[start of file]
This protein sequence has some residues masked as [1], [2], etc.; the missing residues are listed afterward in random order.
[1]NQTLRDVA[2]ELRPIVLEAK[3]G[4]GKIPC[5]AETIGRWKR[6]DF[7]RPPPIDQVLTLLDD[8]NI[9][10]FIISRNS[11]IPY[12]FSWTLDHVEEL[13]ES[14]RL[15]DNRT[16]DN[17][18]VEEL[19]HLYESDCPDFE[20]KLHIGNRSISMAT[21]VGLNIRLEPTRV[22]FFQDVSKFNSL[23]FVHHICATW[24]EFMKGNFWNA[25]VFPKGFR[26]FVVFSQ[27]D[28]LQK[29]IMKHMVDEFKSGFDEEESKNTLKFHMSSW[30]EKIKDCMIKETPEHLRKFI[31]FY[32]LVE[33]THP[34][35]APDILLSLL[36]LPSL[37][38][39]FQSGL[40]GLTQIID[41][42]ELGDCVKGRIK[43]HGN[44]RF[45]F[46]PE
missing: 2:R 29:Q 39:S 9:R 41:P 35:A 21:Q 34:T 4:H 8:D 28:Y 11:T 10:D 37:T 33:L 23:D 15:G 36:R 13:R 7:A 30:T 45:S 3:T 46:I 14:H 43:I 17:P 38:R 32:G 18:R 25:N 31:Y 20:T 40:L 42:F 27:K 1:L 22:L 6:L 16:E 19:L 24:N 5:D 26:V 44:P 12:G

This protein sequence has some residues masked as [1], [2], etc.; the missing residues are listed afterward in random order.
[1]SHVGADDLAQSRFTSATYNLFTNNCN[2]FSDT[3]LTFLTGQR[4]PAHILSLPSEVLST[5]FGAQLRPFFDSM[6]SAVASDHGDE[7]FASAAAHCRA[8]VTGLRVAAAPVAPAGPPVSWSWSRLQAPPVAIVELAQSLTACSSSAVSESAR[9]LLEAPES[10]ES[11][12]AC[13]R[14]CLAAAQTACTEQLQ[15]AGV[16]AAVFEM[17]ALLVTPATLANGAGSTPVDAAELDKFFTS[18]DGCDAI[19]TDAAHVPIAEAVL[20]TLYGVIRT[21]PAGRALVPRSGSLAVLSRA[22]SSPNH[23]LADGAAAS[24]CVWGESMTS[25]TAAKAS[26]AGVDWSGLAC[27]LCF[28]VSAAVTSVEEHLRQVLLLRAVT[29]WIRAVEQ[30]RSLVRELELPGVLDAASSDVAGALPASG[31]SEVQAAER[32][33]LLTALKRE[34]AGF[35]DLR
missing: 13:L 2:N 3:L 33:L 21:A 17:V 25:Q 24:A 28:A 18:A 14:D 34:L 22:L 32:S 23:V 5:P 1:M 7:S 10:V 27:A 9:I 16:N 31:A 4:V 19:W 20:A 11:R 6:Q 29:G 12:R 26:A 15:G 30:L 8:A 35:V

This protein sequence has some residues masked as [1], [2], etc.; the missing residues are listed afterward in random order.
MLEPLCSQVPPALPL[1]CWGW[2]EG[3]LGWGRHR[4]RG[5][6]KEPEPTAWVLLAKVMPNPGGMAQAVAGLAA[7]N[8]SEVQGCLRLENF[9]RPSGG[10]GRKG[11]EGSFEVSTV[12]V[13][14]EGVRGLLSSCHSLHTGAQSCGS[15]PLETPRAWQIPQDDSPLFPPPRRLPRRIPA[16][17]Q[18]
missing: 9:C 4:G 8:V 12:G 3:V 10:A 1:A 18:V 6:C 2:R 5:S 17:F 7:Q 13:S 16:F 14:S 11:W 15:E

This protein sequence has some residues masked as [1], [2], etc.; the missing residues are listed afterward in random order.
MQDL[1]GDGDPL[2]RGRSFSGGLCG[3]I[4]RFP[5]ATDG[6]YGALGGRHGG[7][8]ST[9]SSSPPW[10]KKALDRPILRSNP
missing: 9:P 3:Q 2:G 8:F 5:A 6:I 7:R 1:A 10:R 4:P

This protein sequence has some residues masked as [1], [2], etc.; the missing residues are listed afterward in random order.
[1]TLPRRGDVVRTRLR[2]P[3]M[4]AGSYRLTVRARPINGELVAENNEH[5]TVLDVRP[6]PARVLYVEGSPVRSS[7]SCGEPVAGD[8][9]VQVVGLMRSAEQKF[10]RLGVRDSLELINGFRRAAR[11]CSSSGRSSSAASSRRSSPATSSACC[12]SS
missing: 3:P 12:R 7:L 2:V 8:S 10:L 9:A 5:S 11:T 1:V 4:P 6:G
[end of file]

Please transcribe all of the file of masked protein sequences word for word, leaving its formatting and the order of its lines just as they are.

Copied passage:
This protein sequence has some residues masked as [1], [2], etc.; the missing residues are listed afterward in random order.
[1]NQTLRDVA[2]ELRPIVLEAK[3]G[4]GKIPC[5]AETIGRWKR[6]DF[7]RPPPIDQVLTLLDD[8]NI[9][10]FIISRNS[11]IPY[12]FSWTLDHVEEL[13]ES[14]RL[15]DNRT[16]DN[17][18]VEEL[19]HLYESDCPDFE[20]KLHIGNRSISMAT[21]VGLNIRLEPTRV[22]FFQDVSKFNSL[23]FVHHICATW[24]EFMKGNFWNA[25]VFPKGFR[26]FVVFSQ[27]D[28]LQK[29]IMKHMVDEFKSGFDEEESKNTLKFHMSSW[30]EKIKDCMIKETPEHLRKFI[31]FY[32]LVE[33]THP[34][35]APDILLSLL[36]LPSL[37][38][39]FQSGL[40]GLTQIID[41][42]ELGDCVKGRIK[43]HGN[44]RF[45]F[46]PE
missing: 2:R 29:Q 39:S 9:R 41:P 35:A 21:Q 34:T 4:H 8:D 28:Y 11:T 10:D 37:T 33:L 23:D 15:G 36:R 13:R 7:A 30:T 45:S 3:T 46:I 14:H 43:I 17:P 38:R 32:G 18:R 25:N 31:Y 20:T 40:L 42:F 27:K 1:L 22:L 6:L 16:E 19:L 24:N 5:D 26:V 44:P 12:G

This protein sequence has some residues masked as [1], [2], etc.; the missing residues are listed afterward in random order.
[1]SHVGADDLAQSRFTSATYNLFTNNCN[2]FSDT[3]LTFLTGQR[4]PAHILSLPSEVLST[5]FGAQLRPFFDSM[6]SAVASDHGDE[7]FASAAAHCRA[8]VTGLRVAAAPVAPAGPPVSWSWSRLQAPPVAIVELAQSLTACSSSAVSESAR[9]LLEAPES[10]ES[11][12]AC[13]R[14]CLAAAQTACTEQLQ[15]AGV[16]AAVFEM[17]ALLVTPATLANGAGSTPVDAAELDKFFTS[18]DGCDAI[19]TDAAHVPIAEAVL[20]TLYGVIRT[21]PAGRALVPRSGSLAVLSRA[22]SSPNH[23]LADGAAAS[24]CVWGESMTS[25]TAAKAS[26]AGVDWSGLAC[27]LCF[28]VSAAVTSVEEHLRQVLLLRAVT[29]WIRAVEQ[30]RSLVRELELPGVLDAASSDVAGALPASG[31]SEVQAAER[32][33]LLTALKRE[34]AGF[35]DLR
missing: 13:L 2:N 3:L 33:L 21:A 17:V 25:Q 24:A 28:A 18:A 14:D 34:L 22:L 32:S 23:V 5:P 1:M 7:S 10:V 27:A 9:I 16:N 31:A 4:V 19:W 20:A 11:R 6:Q 29:G 12:R 26:A 15:G 30:L 8:A 35:V

This protein sequence has some residues masked as [1], [2], etc.; the missing residues are listed afterward in random order.
MLEPLCSQVPPALPL[1]CWGW[2]EG[3]LGWGRHR[4]RG[5][6]KEPEPTAWVLLAKVMPNPGGMAQAVAGLAA[7]N[8]SEVQGCLRLENF[9]RPSGG[10]GRKG[11]EGSFEVSTV[12]V[13][14]EGVRGLLSSCHSLHTGAQSCGS[15]PLETPRAWQIPQDDSPLFPPPRRLPRRIPA[16][17]Q[18]
missing: 9:C 4:G 8:V 12:G 3:V 10:A 1:A 18:V 6:C 2:R 5:S 17:F 7:Q 13:S 16:F 14:S 11:W 15:E

This protein sequence has some residues masked as [1], [2], etc.; the missing residues are listed afterward in random order.
MQDL[1]GDGDPL[2]RGRSFSGGLCG[3]I[4]RFP[5]ATDG[6]YGALGGRHGG[7][8]ST[9]SSSPPW[10]KKALDRPILRSNP
missing: 9:P 3:Q 2:G 8:F 5:A 6:I 7:R 1:A 10:R 4:P

This protein sequence has some residues masked as [1], [2], etc.; the missing residues are listed afterward in random order.
[1]TLPRRGDVVRTRLR[2]P[3]M[4]AGSYRLTVRARPINGELVAENNEH[5]TVLDVRP[6]PARVLYVEGSPVRSS[7]SCGEPVAGD[8][9]VQVVGLMRSAEQKF[10]RLGVRDSLELINGFRRAAR[11]CSSSGRSSSAASSRRSSPATSSACC[12]SS
missing: 3:P 12:R 7:L 2:V 8:S 10:L 9:A 5:S 11:T 1:V 4:P 6:G